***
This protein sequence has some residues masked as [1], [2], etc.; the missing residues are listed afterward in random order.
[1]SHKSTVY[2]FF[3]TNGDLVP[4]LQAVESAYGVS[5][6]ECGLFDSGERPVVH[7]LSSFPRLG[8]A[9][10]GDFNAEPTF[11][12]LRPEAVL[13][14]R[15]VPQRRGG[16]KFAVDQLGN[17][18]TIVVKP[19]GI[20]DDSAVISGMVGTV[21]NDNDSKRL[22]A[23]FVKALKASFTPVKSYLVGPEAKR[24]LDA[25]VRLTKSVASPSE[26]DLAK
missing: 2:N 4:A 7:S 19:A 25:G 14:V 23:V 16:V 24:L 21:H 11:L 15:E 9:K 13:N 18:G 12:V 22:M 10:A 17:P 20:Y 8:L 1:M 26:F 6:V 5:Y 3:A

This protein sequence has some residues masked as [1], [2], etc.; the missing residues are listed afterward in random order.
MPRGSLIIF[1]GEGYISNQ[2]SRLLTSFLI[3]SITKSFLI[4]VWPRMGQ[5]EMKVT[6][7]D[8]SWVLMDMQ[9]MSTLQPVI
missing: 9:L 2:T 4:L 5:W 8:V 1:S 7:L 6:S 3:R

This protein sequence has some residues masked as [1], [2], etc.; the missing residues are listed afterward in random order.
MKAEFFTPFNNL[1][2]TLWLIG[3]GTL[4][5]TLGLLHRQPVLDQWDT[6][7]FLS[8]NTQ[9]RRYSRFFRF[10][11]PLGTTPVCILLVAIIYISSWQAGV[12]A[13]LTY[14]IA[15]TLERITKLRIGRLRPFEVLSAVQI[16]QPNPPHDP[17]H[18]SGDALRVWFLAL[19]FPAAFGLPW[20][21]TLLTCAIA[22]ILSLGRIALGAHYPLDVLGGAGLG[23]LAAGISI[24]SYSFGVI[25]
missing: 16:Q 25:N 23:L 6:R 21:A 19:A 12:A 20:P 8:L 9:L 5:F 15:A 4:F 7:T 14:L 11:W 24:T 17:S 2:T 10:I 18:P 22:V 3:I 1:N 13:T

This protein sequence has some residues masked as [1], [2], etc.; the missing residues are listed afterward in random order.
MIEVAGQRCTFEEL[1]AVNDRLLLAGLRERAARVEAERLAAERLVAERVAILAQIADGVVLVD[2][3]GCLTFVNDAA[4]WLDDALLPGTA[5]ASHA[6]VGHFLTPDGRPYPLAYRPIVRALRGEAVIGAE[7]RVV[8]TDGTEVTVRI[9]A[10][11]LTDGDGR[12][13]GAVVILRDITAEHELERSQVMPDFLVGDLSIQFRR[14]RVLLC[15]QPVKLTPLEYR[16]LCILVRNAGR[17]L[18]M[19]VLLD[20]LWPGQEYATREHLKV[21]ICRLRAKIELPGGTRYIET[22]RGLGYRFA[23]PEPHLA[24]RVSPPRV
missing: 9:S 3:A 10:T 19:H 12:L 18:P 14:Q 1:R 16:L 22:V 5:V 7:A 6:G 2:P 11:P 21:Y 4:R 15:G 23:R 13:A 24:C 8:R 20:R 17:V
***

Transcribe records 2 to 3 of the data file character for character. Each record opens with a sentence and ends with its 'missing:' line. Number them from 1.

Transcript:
This protein sequence has some residues masked as [1], [2], etc.; the missing residues are listed afterward in random order.
MPRGSLIIF[1]GEGYISNQ[2]SRLLTSFLI[3]SITKSFLI[4]VWPRMGQ[5]EMKVT[6][7]D[8]SWVLMDMQ[9]MSTLQPVI
missing: 9:L 2:T 4:L 5:W 8:V 1:S 7:L 6:S 3:R

This protein sequence has some residues masked as [1], [2], etc.; the missing residues are listed afterward in random order.
MKAEFFTPFNNL[1][2]TLWLIG[3]GTL[4][5]TLGLLHRQPVLDQWDT[6][7]FLS[8]NTQ[9]RRYSRFFRF[10][11]PLGTTPVCILLVAIIYISSWQAGV[12]A[13]LTY[14]IA[15]TLERITKLRIGRLRPFEVLSAVQI[16]QPNPPHDP[17]H[18]SGDALRVWFLAL[19]FPAAFGLPW[20][21]TLLTCAIA[22]ILSLGRIALGAHYPLDVLGGAGLG[23]LAAGISI[24]SYSFGVI[25]
missing: 16:Q 25:N 23:L 6:R 21:A 19:A 12:A 20:P 8:L 9:L 5:F 15:A 4:F 7:T 14:L 11:W 24:T 17:S 2:T 10:I 18:P 22:V 3:I 1:N 13:T